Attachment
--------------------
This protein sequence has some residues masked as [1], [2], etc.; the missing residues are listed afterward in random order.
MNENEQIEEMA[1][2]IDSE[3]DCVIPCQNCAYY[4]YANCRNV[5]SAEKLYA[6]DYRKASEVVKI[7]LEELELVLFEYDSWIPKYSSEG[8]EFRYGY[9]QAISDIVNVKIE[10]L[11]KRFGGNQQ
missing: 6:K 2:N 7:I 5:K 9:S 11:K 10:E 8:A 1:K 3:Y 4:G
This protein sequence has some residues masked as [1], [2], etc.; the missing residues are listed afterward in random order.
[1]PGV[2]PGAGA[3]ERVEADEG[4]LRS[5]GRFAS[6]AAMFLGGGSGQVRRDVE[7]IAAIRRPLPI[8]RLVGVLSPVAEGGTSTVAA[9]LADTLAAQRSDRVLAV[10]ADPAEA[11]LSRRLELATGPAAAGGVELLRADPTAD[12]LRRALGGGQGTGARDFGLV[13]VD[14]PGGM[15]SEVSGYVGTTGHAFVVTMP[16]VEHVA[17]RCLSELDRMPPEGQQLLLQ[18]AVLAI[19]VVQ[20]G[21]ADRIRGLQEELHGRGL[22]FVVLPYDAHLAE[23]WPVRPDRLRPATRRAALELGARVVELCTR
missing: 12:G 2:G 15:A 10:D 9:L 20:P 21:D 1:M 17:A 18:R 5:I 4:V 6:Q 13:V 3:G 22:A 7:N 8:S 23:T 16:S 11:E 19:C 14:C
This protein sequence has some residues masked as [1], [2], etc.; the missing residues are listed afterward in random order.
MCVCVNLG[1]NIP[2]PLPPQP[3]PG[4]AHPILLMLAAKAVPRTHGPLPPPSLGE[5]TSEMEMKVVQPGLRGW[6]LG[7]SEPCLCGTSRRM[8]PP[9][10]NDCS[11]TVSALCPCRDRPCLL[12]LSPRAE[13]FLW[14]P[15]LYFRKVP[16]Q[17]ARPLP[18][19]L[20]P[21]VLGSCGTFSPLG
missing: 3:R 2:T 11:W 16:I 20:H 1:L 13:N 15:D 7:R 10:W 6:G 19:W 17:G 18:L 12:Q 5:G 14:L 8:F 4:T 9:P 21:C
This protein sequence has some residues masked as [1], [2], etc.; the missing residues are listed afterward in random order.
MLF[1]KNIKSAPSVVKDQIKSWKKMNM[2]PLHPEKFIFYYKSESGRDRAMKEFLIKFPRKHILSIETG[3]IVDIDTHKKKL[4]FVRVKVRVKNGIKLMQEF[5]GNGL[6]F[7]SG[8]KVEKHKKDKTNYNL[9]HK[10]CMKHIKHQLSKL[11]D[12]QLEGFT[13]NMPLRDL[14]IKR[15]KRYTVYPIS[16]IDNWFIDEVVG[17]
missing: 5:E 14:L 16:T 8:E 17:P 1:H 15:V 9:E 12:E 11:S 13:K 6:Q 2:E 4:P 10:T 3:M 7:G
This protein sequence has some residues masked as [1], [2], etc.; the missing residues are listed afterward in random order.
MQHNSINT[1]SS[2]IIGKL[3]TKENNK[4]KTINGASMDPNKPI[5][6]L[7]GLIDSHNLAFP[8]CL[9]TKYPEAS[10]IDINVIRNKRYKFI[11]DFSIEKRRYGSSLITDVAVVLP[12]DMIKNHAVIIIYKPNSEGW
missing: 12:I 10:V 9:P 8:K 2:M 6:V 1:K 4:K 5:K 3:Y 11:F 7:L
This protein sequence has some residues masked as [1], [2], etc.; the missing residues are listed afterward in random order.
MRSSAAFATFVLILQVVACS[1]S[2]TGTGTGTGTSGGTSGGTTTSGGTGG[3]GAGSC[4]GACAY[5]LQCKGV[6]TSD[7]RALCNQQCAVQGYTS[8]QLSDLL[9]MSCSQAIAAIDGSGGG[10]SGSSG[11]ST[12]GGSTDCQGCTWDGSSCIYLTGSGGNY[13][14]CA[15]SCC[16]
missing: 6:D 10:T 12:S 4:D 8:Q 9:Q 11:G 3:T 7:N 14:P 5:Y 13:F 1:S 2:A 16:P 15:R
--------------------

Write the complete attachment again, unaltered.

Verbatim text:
This protein sequence has some residues masked as [1], [2], etc.; the missing residues are listed afterward in random order.
MNENEQIEEMA[1][2]IDSE[3]DCVIPCQNCAYY[4]YANCRNV[5]SAEKLYA[6]DYRKASEVVKI[7]LEELELVLFEYDSWIPKYSSEG[8]EFRYGY[9]QAISDIVNVKIE[10]L[11]KRFGGNQQ
missing: 6:K 2:N 7:I 5:K 9:S 11:K 10:E 8:A 1:K 3:Y 4:G
This protein sequence has some residues masked as [1], [2], etc.; the missing residues are listed afterward in random order.
[1]PGV[2]PGAGA[3]ERVEADEG[4]LRS[5]GRFAS[6]AAMFLGGGSGQVRRDVE[7]IAAIRRPLPI[8]RLVGVLSPVAEGGTSTVAA[9]LADTLAAQRSDRVLAV[10]ADPAEA[11]LSRRLELATGPAAAGGVELLRADPTAD[12]LRRALGGGQGTGARDFGLV[13]VD[14]PGGM[15]SEVSGYVGTTGHAFVVTMP[16]VEHVA[17]RCLSELDRMPPEGQQLLLQ[18]AVLAI[19]VVQ[20]G[21]ADRIRGLQEELHGRGL[22]FVVLPYDAHLAE[23]WPVRPDRLRPATRRAALELGARVVELCTR
missing: 12:G 2:G 15:A 10:D 9:L 20:P 21:D 1:M 17:A 18:R 5:I 4:V 6:Q 13:V 3:G 22:A 7:N 8:S 23:T 16:S 11:E 19:C 14:C
This protein sequence has some residues masked as [1], [2], etc.; the missing residues are listed afterward in random order.
MCVCVNLG[1]NIP[2]PLPPQP[3]PG[4]AHPILLMLAAKAVPRTHGPLPPPSLGE[5]TSEMEMKVVQPGLRGW[6]LG[7]SEPCLCGTSRRM[8]PP[9][10]NDCS[11]TVSALCPCRDRPCLL[12]LSPRAE[13]FLW[14]P[15]LYFRKVP[16]Q[17]ARPLP[18][19]L[20]P[21]VLGSCGTFSPLG
missing: 3:R 2:T 11:W 16:I 20:H 1:L 13:N 15:D 7:R 10:W 6:G 19:W 17:G 18:L 12:Q 5:G 14:L 8:F 4:T 9:P 21:C
This protein sequence has some residues masked as [1], [2], etc.; the missing residues are listed afterward in random order.
MLF[1]KNIKSAPSVVKDQIKSWKKMNM[2]PLHPEKFIFYYKSESGRDRAMKEFLIKFPRKHILSIETG[3]IVDIDTHKKKL[4]FVRVKVRVKNGIKLMQEF[5]GNGL[6]F[7]SG[8]KVEKHKKDKTNYNL[9]HK[10]CMKHIKHQLSKL[11]D[12]QLEGFT[13]NMPLRDL[14]IKR[15]KRYTVYPIS[16]IDNWFIDEVVG[17]
missing: 5:E 14:L 16:T 8:E 17:P 1:H 15:V 9:E 12:E 11:S 13:K 6:Q 2:E 4:P 10:T 3:M 7:G
This protein sequence has some residues masked as [1], [2], etc.; the missing residues are listed afterward in random order.
MQHNSINT[1]SS[2]IIGKL[3]TKENNK[4]KTINGASMDPNKPI[5][6]L[7]GLIDSHNLAFP[8]CL[9]TKYPEAS[10]IDINVIRNKRYKFI[11]DFSIEKRRYGSSLITDVAVVLP[12]DMIKNHAVIIIYKPNSEGW
missing: 12:I 10:V 9:P 8:K 2:M 6:V 1:K 4:K 5:K 3:Y 11:F 7:L
This protein sequence has some residues masked as [1], [2], etc.; the missing residues are listed afterward in random order.
MRSSAAFATFVLILQVVACS[1]S[2]TGTGTGTGTSGGTSGGTTTSGGTGG[3]GAGSC[4]GACAY[5]LQCKGV[6]TSD[7]RALCNQQCAVQGYTS[8]QLSDLL[9]MSCSQAIAAIDGSGGG[10]SGSSG[11]ST[12]GGSTDCQGCTWDGSSCIYLTGSGGNY[13][14]CA[15]SCC[16]
missing: 6:D 10:T 12:S 4:D 8:Q 9:Q 11:G 3:T 7:N 14:P 5:Y 13:F 1:S 2:A 16:P 15:R